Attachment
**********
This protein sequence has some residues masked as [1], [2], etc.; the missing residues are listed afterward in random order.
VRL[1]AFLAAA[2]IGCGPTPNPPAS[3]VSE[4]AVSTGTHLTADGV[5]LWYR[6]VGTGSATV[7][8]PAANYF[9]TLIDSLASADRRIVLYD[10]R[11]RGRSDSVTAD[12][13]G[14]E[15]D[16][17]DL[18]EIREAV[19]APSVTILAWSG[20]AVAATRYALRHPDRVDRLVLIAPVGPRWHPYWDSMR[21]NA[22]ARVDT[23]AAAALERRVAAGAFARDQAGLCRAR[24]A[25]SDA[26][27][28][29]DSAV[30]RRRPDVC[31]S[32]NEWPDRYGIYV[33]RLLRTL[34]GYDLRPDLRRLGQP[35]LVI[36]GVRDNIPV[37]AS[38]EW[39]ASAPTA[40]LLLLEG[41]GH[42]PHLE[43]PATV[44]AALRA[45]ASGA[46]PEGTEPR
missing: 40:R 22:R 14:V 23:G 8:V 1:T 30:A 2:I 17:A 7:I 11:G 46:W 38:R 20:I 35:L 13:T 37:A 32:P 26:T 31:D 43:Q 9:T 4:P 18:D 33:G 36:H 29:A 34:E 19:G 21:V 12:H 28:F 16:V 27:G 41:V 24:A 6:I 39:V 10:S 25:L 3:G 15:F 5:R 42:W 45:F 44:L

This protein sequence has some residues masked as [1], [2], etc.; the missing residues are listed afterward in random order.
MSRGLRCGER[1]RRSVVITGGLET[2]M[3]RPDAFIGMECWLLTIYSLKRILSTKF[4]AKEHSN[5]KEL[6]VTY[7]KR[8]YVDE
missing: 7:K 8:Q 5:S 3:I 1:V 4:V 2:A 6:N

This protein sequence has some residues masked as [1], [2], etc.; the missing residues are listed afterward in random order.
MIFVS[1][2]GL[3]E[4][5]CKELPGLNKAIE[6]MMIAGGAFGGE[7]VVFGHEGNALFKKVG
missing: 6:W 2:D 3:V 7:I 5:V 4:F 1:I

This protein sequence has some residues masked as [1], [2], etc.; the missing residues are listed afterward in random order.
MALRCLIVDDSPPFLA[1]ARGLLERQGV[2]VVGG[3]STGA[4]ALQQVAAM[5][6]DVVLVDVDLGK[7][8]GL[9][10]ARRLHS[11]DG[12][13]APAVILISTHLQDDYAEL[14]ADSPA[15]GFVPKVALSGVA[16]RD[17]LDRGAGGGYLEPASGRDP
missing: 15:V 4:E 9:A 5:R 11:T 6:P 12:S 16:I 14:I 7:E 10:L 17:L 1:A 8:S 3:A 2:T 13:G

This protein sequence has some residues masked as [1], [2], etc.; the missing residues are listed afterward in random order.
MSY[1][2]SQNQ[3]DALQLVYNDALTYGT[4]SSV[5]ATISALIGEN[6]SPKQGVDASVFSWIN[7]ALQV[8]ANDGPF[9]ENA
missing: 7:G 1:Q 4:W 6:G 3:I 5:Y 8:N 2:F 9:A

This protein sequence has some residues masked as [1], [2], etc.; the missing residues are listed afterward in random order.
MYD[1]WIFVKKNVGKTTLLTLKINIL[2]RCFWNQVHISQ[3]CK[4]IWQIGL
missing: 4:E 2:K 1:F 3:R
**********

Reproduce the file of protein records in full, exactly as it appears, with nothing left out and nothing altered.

This protein sequence has some residues masked as [1], [2], etc.; the missing residues are listed afterward in random order.
VRL[1]AFLAAA[2]IGCGPTPNPPAS[3]VSE[4]AVSTGTHLTADGV[5]LWYR[6]VGTGSATV[7][8]PAANYF[9]TLIDSLASADRRIVLYD[10]R[11]RGRSDSVTAD[12][13]G[14]E[15]D[16][17]DL[18]EIREAV[19]APSVTILAWSG[20]AVAATRYALRHPDRVDRLVLIAPVGPRWHPYWDSMR[21]NA[22]ARVDT[23]AAAALERRVAAGAFARDQAGLCRAR[24]A[25]SDA[26][27][28][29]DSAV[30]RRRPDVC[31]S[32]NEWPDRYGIYV[33]RLLRTL[34]GYDLRPDLRRLGQP[35]LVI[36]GVRDNIPV[37]AS[38]EW[39]ASAPTA[40]LLLLEG[41]GH[42]PHLE[43]PATV[44]AALRA[45]ASGA[46]PEGTEPR
missing: 40:R 22:R 14:V 23:G 8:V 1:T 30:A 2:I 17:A 7:I 11:G 46:W 38:R 20:I 35:L 13:T 37:A 32:P 26:T 31:D 43:Q 9:T 4:P 18:D 33:G 36:H 29:A 34:E 19:G 21:V 12:H 28:F 16:V 27:G 41:V 24:A 6:I 39:V 10:S 25:L 3:G 15:F 5:R 42:W 45:F 44:L

This protein sequence has some residues masked as [1], [2], etc.; the missing residues are listed afterward in random order.
MSRGLRCGER[1]RRSVVITGGLET[2]M[3]RPDAFIGMECWLLTIYSLKRILSTKF[4]AKEHSN[5]KEL[6]VTY[7]KR[8]YVDE
missing: 7:K 8:Q 5:S 3:I 1:V 4:V 2:A 6:N

This protein sequence has some residues masked as [1], [2], etc.; the missing residues are listed afterward in random order.
MIFVS[1][2]GL[3]E[4][5]CKELPGLNKAIE[6]MMIAGGAFGGE[7]VVFGHEGNALFKKVG
missing: 6:W 2:D 3:V 7:I 5:V 4:F 1:I

This protein sequence has some residues masked as [1], [2], etc.; the missing residues are listed afterward in random order.
MALRCLIVDDSPPFLA[1]ARGLLERQGV[2]VVGG[3]STGA[4]ALQQVAAM[5][6]DVVLVDVDLGK[7][8]GL[9][10]ARRLHS[11]DG[12][13]APAVILISTHLQDDYAEL[14]ADSPA[15]GFVPKVALSGVA[16]RD[17]LDRGAGGGYLEPASGRDP
missing: 15:V 4:E 9:A 5:R 11:T 6:P 12:S 16:I 14:I 7:E 10:L 17:L 1:A 8:S 3:A 2:T 13:G

This protein sequence has some residues masked as [1], [2], etc.; the missing residues are listed afterward in random order.
MSY[1][2]SQNQ[3]DALQLVYNDALTYGT[4]SSV[5]ATISALIGEN[6]SPKQGVDASVFSWIN[7]ALQV[8]ANDGPF[9]ENA
missing: 7:G 1:Q 4:W 6:G 3:I 5:Y 8:N 2:F 9:A

This protein sequence has some residues masked as [1], [2], etc.; the missing residues are listed afterward in random order.
MYD[1]WIFVKKNVGKTTLLTLKINIL[2]RCFWNQVHISQ[3]CK[4]IWQIGL
missing: 4:E 2:K 1:F 3:R